TURNING YOUR HORSE
By R.E. Smith
Balance, confidence and control are three very important words in hackamore training, and three words that describe your desire when turning your running horse.
When you get down to it there are only two types of turns. The driving turn, when you change directions without stopping the forward motion; and the rollback turn, when you stop forward motion and go in a new direction.
A properly fitted hackamore in the hands of a balanced rider can produce an effective and appropriate turn that builds confidence and prevents injuries if a horse trips, falls or balks.
One important issue in preparation for a turn is to go in square, with the horse's weight on his hindquarters; this is accomplished by setting the head and driving the horse with your legs. With the horse's weight on the hindquarters, the front end is lighter which allows the horse to respond to the cue.
In a driving turn, the rider stays back…don't lean forward. Stay square so your hand cue will assist your horse.
Look in the direction of the turn. For a left turn, look to the left, put a pound of weight into the stirrup without touching the left side of the horse, lift the left rein and pull back toward your saddle horn, tap your horse's right side with your right heel and squeeze your rear pockets together.
As your horse's nose is pointed in the direction you desire, release all the cues.
The more hip cue (squeezing your rear pockets together) the tighter the turn will be.
If done properly, several positive things take place. By looking in the direction of the turn and staying back, you do not transfer weight onto your horse's left front shoulder. By putting weight into your stirrup, the centrifugal force is not going to push you off balance. By lifting the left rein you lift the horse's left shoulder giving him the ability to say square and balanced. By pulling back toward the saddle horn you transfer weight to the rear hip and push around the corner. And finally, since horses move away from pressure, your right heels acts as an accelerator because a dynamic cue gets a dynamic response.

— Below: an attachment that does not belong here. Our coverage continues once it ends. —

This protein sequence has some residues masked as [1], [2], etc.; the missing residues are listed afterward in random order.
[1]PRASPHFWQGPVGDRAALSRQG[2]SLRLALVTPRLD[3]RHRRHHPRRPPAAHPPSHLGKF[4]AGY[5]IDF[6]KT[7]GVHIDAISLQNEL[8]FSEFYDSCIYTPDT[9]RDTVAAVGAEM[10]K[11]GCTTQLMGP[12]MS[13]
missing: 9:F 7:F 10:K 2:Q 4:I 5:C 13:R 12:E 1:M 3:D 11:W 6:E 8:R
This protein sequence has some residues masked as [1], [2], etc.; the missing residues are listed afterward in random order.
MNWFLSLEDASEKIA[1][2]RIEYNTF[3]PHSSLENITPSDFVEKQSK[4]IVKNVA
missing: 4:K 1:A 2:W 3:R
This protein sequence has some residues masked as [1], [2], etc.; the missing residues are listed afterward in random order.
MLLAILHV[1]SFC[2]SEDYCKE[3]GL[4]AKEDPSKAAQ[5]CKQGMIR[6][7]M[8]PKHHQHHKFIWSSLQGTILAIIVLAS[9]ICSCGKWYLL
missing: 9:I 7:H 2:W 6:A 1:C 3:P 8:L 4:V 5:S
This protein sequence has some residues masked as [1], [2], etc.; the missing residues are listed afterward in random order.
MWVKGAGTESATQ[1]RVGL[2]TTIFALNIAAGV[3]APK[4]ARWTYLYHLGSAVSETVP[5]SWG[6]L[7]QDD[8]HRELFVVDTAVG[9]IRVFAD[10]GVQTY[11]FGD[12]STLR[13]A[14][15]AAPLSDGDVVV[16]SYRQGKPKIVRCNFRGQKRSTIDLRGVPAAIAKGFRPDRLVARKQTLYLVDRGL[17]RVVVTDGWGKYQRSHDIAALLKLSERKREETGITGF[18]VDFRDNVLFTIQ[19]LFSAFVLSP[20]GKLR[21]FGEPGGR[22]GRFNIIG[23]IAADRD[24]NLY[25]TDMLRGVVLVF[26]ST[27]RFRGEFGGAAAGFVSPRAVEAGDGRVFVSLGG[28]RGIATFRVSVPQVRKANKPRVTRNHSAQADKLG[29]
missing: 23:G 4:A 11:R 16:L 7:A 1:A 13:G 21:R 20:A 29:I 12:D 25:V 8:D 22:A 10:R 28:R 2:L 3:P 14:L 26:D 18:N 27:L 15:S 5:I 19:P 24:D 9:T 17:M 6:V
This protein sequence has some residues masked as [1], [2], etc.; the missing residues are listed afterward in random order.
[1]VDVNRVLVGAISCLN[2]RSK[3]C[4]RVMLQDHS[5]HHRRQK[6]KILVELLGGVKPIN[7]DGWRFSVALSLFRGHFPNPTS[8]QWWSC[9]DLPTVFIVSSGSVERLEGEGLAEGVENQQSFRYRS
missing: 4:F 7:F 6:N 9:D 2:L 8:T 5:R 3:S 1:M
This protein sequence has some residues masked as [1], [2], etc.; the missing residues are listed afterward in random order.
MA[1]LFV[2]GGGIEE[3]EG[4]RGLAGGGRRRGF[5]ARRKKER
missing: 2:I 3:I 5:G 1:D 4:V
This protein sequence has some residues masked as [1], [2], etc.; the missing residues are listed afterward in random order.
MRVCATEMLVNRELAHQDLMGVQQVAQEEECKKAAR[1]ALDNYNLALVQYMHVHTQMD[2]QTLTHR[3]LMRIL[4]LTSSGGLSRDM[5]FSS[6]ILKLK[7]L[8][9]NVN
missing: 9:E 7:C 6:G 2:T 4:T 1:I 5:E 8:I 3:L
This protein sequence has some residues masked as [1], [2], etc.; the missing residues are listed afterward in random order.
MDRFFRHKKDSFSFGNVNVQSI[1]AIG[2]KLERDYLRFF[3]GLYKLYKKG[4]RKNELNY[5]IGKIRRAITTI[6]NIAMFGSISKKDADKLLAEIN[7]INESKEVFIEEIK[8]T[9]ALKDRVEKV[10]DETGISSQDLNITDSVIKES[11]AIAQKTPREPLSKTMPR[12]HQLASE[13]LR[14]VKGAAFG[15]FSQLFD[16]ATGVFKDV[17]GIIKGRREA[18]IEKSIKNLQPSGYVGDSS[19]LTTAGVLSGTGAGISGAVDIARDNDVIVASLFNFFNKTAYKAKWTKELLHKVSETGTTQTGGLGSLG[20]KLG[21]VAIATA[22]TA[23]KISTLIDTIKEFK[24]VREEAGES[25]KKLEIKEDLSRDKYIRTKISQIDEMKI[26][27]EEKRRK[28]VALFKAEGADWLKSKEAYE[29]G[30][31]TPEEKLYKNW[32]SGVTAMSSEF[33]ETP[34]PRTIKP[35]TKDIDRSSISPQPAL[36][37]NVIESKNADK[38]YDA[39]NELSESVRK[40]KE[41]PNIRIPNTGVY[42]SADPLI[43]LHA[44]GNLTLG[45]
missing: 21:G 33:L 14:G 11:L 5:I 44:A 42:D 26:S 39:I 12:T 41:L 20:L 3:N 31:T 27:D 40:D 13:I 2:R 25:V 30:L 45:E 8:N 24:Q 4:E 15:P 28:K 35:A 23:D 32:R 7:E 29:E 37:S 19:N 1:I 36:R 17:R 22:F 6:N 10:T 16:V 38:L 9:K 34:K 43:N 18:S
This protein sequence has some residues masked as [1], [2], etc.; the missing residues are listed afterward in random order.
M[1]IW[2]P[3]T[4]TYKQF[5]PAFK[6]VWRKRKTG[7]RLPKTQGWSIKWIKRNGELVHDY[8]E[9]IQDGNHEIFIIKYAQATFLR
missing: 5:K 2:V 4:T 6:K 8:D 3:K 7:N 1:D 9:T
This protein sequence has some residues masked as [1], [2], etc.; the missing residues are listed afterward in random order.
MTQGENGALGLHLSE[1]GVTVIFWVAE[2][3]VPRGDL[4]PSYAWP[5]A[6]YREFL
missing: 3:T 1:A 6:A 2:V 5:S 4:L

The rollback is done a bit more aggressively. All horses will do a rollback when you turn them loose in an arena.
They run toward the arena wall, drop their hindquarters and slide to a stop. As they turn their feet come off the ground and they point their nose in the direction they want to go. They make the turn with their hind feet planted in the ground.
A hackamore horse and rider can complete a rollback turn balanced and controlled by using the basic cues of other maneuvers.
To build a good rollback turn, break down the elements that create the turn.
Start by driving the horse forward with your hip. Stay square and back in the saddle. Set the horse's head forward and in a balanced position. Build a consistently square stop followed by two steps backward.
With his weight on his hindquarters, use the same technique you used on the driving turn with a more dynamic cue using your outside heel and inside hand.
The beauty of the hackamore is we teach our horses to respond to cues correctly, consistently and with confidence.
Click here to see a description of the online horse course,
Traditional Hackamore Training with R.E. Smith